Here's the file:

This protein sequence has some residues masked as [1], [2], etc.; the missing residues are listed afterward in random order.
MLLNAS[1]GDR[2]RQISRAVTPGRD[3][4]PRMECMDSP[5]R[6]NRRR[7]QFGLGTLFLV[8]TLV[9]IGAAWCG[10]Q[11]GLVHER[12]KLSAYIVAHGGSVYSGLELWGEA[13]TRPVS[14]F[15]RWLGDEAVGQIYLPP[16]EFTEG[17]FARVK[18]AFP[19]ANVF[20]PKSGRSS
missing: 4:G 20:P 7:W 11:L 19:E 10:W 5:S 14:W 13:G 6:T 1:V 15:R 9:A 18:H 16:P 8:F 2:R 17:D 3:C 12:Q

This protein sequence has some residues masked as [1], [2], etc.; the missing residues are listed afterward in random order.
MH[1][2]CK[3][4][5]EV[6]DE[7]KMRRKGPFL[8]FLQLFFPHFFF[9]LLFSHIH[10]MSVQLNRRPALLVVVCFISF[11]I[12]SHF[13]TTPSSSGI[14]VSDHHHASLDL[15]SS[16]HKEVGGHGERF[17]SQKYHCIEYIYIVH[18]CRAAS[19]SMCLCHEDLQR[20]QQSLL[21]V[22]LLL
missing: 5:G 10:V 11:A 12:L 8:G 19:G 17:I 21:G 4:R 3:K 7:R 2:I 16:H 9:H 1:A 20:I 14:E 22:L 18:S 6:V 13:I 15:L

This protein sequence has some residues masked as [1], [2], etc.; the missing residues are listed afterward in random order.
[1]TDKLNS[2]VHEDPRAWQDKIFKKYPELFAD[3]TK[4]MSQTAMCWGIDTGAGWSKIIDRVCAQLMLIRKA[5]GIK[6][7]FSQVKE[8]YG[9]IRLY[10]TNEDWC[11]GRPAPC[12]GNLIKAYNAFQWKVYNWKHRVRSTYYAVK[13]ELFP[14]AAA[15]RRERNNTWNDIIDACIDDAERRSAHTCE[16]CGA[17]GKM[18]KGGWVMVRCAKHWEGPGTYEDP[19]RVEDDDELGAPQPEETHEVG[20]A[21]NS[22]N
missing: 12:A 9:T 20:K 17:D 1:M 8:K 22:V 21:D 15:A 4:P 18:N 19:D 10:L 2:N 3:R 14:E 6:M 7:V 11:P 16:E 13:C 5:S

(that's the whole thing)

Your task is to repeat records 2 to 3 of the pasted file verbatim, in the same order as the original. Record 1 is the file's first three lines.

This protein sequence has some residues masked as [1], [2], etc.; the missing residues are listed afterward in random order.
MH[1][2]CK[3][4][5]EV[6]DE[7]KMRRKGPFL[8]FLQLFFPHFFF[9]LLFSHIH[10]MSVQLNRRPALLVVVCFISF[11]I[12]SHF[13]TTPSSSGI[14]VSDHHHASLDL[15]SS[16]HKEVGGHGERF[17]SQKYHCIEYIYIVH[18]CRAAS[19]SMCLCHEDLQR[20]QQSLL[21]V[22]LLL
missing: 5:G 10:V 11:A 12:L 8:G 19:G 17:I 21:G 4:R 3:K 7:R 2:I 16:H 9:H 1:A 20:I 14:E 22:L 18:S 6:V 13:I 15:L

This protein sequence has some residues masked as [1], [2], etc.; the missing residues are listed afterward in random order.
[1]TDKLNS[2]VHEDPRAWQDKIFKKYPELFAD[3]TK[4]MSQTAMCWGIDTGAGWSKIIDRVCAQLMLIRKA[5]GIK[6][7]FSQVKE[8]YG[9]IRLY[10]TNEDWC[11]GRPAPC[12]GNLIKAYNAFQWKVYNWKHRVRSTYYAVK[13]ELFP[14]AAA[15]RRERNNTWNDIIDACIDDAERRSAHTCE[16]CGA[17]GKM[18]KGGWVMVRCAKHWEGPGTYEDP[19]RVEDDDELGAPQPEETHEVG[20]A[21]NS[22]N
missing: 12:A 9:T 20:K 17:D 1:M 8:K 22:V 21:D 15:A 4:P 18:N 19:D 10:L 2:N 3:R 14:E 6:M 7:V 11:P 16:E 13:C 5:S